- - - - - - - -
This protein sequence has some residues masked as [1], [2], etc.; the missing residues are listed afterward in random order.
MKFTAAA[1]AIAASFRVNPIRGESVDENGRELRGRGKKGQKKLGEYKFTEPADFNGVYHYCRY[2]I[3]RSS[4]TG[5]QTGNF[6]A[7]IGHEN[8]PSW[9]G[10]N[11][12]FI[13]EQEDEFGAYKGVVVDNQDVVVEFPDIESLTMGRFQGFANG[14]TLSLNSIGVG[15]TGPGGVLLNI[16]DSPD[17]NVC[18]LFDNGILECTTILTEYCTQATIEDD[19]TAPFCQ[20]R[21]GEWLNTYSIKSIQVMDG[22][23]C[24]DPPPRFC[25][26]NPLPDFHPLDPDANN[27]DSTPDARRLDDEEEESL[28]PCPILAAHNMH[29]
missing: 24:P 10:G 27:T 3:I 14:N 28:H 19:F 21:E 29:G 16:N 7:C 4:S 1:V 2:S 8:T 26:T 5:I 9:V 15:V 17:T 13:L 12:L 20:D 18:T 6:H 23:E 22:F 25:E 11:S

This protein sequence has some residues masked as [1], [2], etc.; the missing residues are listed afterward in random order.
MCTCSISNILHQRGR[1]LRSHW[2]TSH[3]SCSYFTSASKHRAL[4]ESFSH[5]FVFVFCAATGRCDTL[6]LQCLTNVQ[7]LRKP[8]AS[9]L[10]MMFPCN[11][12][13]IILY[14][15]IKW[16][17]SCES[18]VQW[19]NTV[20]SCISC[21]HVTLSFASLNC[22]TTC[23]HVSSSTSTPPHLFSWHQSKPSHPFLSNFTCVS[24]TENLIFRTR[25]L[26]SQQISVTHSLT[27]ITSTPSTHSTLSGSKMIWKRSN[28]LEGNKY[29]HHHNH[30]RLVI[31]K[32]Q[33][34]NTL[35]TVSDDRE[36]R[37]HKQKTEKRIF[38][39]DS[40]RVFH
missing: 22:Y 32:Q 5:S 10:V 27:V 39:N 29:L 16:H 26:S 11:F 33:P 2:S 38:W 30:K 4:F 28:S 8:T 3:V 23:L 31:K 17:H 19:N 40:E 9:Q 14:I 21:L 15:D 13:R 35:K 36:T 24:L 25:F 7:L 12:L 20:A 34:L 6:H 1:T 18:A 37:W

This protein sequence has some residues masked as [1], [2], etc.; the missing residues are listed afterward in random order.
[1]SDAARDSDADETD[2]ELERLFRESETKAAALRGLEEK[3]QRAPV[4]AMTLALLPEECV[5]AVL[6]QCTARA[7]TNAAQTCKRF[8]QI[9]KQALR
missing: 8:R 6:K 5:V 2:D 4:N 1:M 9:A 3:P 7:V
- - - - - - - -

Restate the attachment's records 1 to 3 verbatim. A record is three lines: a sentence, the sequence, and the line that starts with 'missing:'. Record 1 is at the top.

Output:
This protein sequence has some residues masked as [1], [2], etc.; the missing residues are listed afterward in random order.
MKFTAAA[1]AIAASFRVNPIRGESVDENGRELRGRGKKGQKKLGEYKFTEPADFNGVYHYCRY[2]I[3]RSS[4]TG[5]QTGNF[6]A[7]IGHEN[8]PSW[9]G[10]N[11][12]FI[13]EQEDEFGAYKGVVVDNQDVVVEFPDIESLTMGRFQGFANG[14]TLSLNSIGVG[15]TGPGGVLLNI[16]DSPD[17]NVC[18]LFDNGILECTTILTEYCTQATIEDD[19]TAPFCQ[20]R[21]GEWLNTYSIKSIQVMDG[22][23]C[24]DPPPRFC[25][26]NPLPDFHPLDPDANN[27]DSTPDARRLDDEEEESL[28]PCPILAAHNMH[29]
missing: 24:P 10:G 27:T 3:I 14:N 28:H 19:F 21:E 29:G 16:N 7:C 4:S 1:V 2:S 8:T 26:T 5:I 9:V 15:V 17:T 13:L 12:L 20:D 18:T 6:H 23:E 22:F 25:E 11:S

This protein sequence has some residues masked as [1], [2], etc.; the missing residues are listed afterward in random order.
MCTCSISNILHQRGR[1]LRSHW[2]TSH[3]SCSYFTSASKHRAL[4]ESFSH[5]FVFVFCAATGRCDTL[6]LQCLTNVQ[7]LRKP[8]AS[9]L[10]MMFPCN[11][12][13]IILY[14][15]IKW[16][17]SCES[18]VQW[19]NTV[20]SCISC[21]HVTLSFASLNC[22]TTC[23]HVSSSTSTPPHLFSWHQSKPSHPFLSNFTCVS[24]TENLIFRTR[25]L[26]SQQISVTHSLT[27]ITSTPSTHSTLSGSKMIWKRSN[28]LEGNKY[29]HHHNH[30]RLVI[31]K[32]Q[33][34]NTL[35]TVSDDRE[36]R[37]HKQKTEKRIF[38][39]DS[40]RVFH
missing: 22:Y 32:Q 5:S 10:V 27:V 39:N 29:L 16:H 26:S 11:F 33:P 2:S 38:W 30:K 4:F 28:S 8:T 3:V 23:L 31:K 17:H 19:N 40:E 9:Q 14:I 21:L 15:D 13:R 35:K 36:T 24:L 25:F 7:L 12:L 20:A 34:L 6:H 1:T 18:A 37:W

This protein sequence has some residues masked as [1], [2], etc.; the missing residues are listed afterward in random order.
[1]SDAARDSDADETD[2]ELERLFRESETKAAALRGLEEK[3]QRAPV[4]AMTLALLPEECV[5]AVL[6]QCTARA[7]TNAAQTCKRF[8]QI[9]KQALR
missing: 8:R 6:K 5:V 2:D 4:N 1:M 9:A 3:P 7:V